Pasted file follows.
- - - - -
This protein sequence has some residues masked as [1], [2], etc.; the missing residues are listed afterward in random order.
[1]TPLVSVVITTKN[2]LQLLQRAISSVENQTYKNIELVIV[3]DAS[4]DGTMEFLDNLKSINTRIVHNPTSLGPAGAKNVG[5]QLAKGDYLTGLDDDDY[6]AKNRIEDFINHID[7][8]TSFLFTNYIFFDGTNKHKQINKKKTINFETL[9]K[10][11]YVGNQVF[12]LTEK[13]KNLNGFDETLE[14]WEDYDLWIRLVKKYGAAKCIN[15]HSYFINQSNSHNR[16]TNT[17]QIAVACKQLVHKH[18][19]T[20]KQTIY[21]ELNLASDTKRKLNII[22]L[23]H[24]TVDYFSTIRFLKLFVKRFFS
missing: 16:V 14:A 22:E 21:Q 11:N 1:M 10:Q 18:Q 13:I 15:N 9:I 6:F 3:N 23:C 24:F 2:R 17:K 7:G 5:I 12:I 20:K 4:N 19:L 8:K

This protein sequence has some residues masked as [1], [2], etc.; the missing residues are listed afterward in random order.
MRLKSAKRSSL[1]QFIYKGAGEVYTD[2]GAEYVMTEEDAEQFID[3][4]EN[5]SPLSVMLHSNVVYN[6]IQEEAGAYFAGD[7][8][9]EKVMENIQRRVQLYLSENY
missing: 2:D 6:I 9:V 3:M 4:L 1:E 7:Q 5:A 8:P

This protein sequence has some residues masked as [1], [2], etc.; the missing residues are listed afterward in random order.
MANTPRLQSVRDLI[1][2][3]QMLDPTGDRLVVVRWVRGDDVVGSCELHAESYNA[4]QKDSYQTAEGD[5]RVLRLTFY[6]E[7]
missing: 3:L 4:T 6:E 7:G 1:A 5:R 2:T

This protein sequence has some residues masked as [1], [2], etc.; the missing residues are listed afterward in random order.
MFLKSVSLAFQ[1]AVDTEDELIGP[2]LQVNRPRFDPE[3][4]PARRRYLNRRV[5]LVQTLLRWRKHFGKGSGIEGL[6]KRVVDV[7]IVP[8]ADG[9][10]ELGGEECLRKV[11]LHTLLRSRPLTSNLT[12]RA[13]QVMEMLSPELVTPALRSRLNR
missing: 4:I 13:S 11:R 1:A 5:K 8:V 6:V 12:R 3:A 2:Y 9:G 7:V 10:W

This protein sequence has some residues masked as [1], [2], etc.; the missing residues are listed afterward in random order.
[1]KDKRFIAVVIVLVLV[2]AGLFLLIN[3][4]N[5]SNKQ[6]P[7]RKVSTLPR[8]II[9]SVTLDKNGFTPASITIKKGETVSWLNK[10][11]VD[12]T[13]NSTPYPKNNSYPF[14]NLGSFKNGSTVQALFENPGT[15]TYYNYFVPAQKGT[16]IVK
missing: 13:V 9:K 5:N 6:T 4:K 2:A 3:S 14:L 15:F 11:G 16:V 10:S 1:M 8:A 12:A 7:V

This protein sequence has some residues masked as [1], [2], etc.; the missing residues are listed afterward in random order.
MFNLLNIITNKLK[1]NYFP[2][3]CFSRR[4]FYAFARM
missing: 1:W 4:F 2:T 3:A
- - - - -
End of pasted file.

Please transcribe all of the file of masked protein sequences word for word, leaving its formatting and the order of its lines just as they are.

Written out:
This protein sequence has some residues masked as [1], [2], etc.; the missing residues are listed afterward in random order.
[1]TPLVSVVITTKN[2]LQLLQRAISSVENQTYKNIELVIV[3]DAS[4]DGTMEFLDNLKSINTRIVHNPTSLGPAGAKNVG[5]QLAKGDYLTGLDDDDY[6]AKNRIEDFINHID[7][8]TSFLFTNYIFFDGTNKHKQINKKKTINFETL[9]K[10][11]YVGNQVF[12]LTEK[13]KNLNGFDETLE[14]WEDYDLWIRLVKKYGAAKCIN[15]HSYFINQSNSHNR[16]TNT[17]QIAVACKQLVHKH[18][19]T[20]KQTIY[21]ELNLASDTKRKLNII[22]L[23]H[24]TVDYFSTIRFLKLFVKRFFS
missing: 16:V 14:A 22:E 21:Q 11:N 1:M 10:Q 18:Q 13:I 15:N 9:I 6:F 3:N 23:C 24:F 2:R 17:K 7:G 5:I 12:I 20:K 4:N 19:L 8:K

This protein sequence has some residues masked as [1], [2], etc.; the missing residues are listed afterward in random order.
MRLKSAKRSSL[1]QFIYKGAGEVYTD[2]GAEYVMTEEDAEQFID[3][4]EN[5]SPLSVMLHSNVVYN[6]IQEEAGAYFAGD[7][8][9]EKVMENIQRRVQLYLSENY
missing: 2:D 6:I 9:V 3:M 4:L 1:E 7:Q 5:A 8:P

This protein sequence has some residues masked as [1], [2], etc.; the missing residues are listed afterward in random order.
MANTPRLQSVRDLI[1][2][3]QMLDPTGDRLVVVRWVRGDDVVGSCELHAESYNA[4]QKDSYQTAEGD[5]RVLRLTFY[6]E[7]
missing: 3:L 4:T 6:E 7:G 1:A 5:R 2:T

This protein sequence has some residues masked as [1], [2], etc.; the missing residues are listed afterward in random order.
MFLKSVSLAFQ[1]AVDTEDELIGP[2]LQVNRPRFDPE[3][4]PARRRYLNRRV[5]LVQTLLRWRKHFGKGSGIEGL[6]KRVVDV[7]IVP[8]ADG[9][10]ELGGEECLRKV[11]LHTLLRSRPLTSNLT[12]RA[13]QVMEMLSPELVTPALRSRLNR
missing: 4:I 13:S 11:R 1:A 5:K 8:V 6:V 12:R 3:A 2:Y 9:G 7:V 10:W

This protein sequence has some residues masked as [1], [2], etc.; the missing residues are listed afterward in random order.
[1]KDKRFIAVVIVLVLV[2]AGLFLLIN[3][4]N[5]SNKQ[6]P[7]RKVSTLPR[8]II[9]SVTLDKNGFTPASITIKKGETVSWLNK[10][11]VD[12]T[13]NSTPYPKNNSYPF[14]NLGSFKNGSTVQALFENPGT[15]TYYNYFVPAQKGT[16]IVK
missing: 13:V 9:K 5:N 6:T 4:K 2:A 3:S 14:L 15:F 11:G 16:V 10:S 1:M 8:A 12:A 7:V

This protein sequence has some residues masked as [1], [2], etc.; the missing residues are listed afterward in random order.
MFNLLNIITNKLK[1]NYFP[2][3]CFSRR[4]FYAFARM
missing: 1:W 4:F 2:T 3:A